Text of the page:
The topic of building muscle can be made complicated.

Extremely complicated.

We can obsess about every little detail behind optimal training frequency, number of sets, exercise selection, rep ranges, rep speed, time under tension, resting between sets and more until the whole thing seems like friggin’ rocket science.

Yes, all of these individual factors need to be addressed when structuring an effective muscle building workout… but at the heart of it all lies ONE key principle.

One principle that your ENTIRE training program should be based around.

If you don’t give it your full attention, or even worse, you overlook it altogether…

You’re completely ignoring the very foundation of the entire muscle building process.

What am I talking about?

The Law Of Progressive Overload

To put it into simple terms, the law of progressive overload states that in order for you to gain new muscle each week, you must:

1) Train with a sufficient level of intensity in order to stimulate the body’s muscle growth mechanism.

Muscle growth is an adaptive response to stress, and if that stress doesn’t cross a certain threshold then your body has no incentive to grow.

The plain reality is that you will not make significant increases in muscle mass and strength unless you train at a level that is at (or close to) your maximum potential effort.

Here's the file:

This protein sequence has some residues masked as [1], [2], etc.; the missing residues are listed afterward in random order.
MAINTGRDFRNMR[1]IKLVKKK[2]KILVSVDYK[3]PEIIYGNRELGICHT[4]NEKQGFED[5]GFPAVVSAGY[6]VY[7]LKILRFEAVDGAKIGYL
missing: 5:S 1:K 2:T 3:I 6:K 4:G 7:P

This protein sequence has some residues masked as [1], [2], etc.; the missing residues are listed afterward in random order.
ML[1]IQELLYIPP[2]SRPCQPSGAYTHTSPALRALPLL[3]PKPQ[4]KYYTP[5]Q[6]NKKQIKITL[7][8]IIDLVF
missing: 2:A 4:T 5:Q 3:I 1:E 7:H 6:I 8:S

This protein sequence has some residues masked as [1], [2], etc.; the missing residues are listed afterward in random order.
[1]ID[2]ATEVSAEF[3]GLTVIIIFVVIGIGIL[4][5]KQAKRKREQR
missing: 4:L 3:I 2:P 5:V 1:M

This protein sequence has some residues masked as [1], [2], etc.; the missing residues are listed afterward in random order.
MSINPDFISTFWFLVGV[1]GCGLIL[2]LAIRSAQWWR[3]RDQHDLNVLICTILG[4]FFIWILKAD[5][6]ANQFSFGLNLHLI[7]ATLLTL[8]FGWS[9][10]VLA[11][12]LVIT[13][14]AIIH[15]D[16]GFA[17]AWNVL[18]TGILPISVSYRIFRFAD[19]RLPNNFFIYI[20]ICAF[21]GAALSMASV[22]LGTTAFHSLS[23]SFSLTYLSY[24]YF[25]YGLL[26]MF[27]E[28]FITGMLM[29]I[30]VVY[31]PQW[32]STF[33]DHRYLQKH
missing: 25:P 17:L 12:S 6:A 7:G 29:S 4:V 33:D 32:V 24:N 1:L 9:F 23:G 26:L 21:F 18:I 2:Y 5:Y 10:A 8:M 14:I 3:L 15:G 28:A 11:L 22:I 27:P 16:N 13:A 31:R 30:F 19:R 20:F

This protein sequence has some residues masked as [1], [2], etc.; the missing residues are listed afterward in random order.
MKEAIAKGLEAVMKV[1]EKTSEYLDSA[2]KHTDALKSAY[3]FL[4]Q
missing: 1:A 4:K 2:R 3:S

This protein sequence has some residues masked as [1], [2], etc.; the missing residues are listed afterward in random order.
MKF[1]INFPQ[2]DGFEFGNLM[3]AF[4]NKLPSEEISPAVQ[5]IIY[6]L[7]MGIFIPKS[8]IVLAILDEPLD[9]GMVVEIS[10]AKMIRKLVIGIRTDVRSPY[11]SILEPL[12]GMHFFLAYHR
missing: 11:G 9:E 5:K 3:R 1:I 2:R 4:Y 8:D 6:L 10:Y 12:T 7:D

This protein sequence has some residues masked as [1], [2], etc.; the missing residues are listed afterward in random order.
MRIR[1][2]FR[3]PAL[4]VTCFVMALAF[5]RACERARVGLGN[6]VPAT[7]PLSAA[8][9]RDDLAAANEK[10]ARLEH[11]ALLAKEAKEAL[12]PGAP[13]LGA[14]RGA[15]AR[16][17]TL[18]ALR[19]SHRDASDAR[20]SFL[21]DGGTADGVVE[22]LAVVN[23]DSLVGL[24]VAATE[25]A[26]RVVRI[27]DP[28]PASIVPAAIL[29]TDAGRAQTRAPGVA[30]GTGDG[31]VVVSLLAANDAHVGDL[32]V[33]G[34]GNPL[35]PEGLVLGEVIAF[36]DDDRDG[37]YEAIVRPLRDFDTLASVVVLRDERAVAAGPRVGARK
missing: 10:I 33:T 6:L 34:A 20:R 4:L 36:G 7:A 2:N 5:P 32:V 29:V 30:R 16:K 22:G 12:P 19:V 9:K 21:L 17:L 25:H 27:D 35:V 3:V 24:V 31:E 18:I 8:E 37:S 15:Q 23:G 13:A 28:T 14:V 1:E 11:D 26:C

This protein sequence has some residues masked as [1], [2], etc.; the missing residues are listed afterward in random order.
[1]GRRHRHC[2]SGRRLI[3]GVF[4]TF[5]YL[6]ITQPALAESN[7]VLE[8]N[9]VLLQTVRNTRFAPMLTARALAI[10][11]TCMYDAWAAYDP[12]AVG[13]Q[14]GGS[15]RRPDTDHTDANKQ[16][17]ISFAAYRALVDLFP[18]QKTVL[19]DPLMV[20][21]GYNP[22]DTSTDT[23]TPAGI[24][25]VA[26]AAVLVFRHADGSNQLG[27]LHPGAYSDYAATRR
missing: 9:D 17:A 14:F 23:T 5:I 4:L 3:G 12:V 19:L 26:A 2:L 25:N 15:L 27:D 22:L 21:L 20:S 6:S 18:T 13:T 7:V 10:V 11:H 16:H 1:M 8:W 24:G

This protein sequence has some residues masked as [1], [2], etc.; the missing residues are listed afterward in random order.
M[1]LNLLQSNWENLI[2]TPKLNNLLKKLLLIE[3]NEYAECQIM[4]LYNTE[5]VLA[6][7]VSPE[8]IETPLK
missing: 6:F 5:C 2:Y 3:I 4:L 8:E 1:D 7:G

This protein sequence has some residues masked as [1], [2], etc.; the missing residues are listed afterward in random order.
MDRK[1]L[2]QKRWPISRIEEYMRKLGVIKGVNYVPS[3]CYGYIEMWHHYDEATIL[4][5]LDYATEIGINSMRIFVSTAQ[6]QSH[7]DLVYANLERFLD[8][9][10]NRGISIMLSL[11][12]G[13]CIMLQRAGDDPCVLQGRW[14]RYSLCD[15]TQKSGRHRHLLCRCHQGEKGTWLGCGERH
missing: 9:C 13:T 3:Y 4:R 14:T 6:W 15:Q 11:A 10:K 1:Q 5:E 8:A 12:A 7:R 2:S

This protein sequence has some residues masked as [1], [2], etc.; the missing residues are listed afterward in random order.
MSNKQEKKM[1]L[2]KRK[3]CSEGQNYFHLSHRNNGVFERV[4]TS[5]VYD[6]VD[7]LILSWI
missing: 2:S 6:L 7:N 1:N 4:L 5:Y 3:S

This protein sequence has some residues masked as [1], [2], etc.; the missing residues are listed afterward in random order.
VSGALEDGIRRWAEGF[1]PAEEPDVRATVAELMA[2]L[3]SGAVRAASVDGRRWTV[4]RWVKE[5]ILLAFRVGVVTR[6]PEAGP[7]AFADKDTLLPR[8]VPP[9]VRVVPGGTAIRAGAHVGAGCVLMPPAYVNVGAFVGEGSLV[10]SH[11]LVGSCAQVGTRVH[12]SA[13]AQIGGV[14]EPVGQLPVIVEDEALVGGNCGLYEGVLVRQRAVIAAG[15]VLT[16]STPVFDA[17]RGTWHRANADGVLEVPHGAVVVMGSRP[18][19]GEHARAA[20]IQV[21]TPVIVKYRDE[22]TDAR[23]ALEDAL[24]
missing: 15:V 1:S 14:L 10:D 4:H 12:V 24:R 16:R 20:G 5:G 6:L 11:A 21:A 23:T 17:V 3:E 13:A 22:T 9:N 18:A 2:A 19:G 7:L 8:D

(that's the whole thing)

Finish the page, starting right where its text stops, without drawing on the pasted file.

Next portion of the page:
2) Consistently increase the amount of weight lifted on each exercise over time.

If you were bench pressing 175 pounds 3 months ago, and you’re still using the same weight today, do you think your chest will have grown any bigger in that time?

In order for the muscles to continually increase in size and strength, they must be presented with greater and greater amounts of stress each workout.

As soon as your strength stagnates, so will your muscle gains.

If you want to get bigger and more muscular over time, you need to focus on systematically increasing the amount of weight lifted and reps performed every single time you enter the gym.

To sum up the law of progressive overload in simple terms:

Train hard. Focus on getting stronger. Repeat.

It doesn’t matter how good you think your workout plan is… It doesn’t matter how many articles you’ve studied or videos you’ve watched… It doesn’t matter how much time you spend daydreaming about your ideal physique…

If you aren’t grinding it out in the gym by training at or close to your limits every single time… and you aren’t adding weight to the bar consistently… you can be rest assured you won’t be building any muscle either.

It’s as simple as that.

Progressive overload is the ultimate bottom line and is the single most important factor for determining if your workout plan is getting the job done.

So, if you want the most powerful (yet basic) piece of training advice possible, it’s simply this:

Get a notebook and a pen and start tracking every workout in detail.

Write down the exercises you performed, the number of sets you did and the number of reps executed for each one.

Next time you enter the gym, your entire goal is to “beat the logbook” by either adding slightly more weight to the bar or cranking out an extra rep or two with the same weight.

Do this for every workout of every week of every month and you’ll be astounded at how dramatically your gains accelerate.

It still boggles my mind that 90% of people in the gym don’t do this. (Then again, it’s no surprise that 90% of people never make any real progress)

The law of progressive overload: treat it with respect and you’ll be greatly rewarded.

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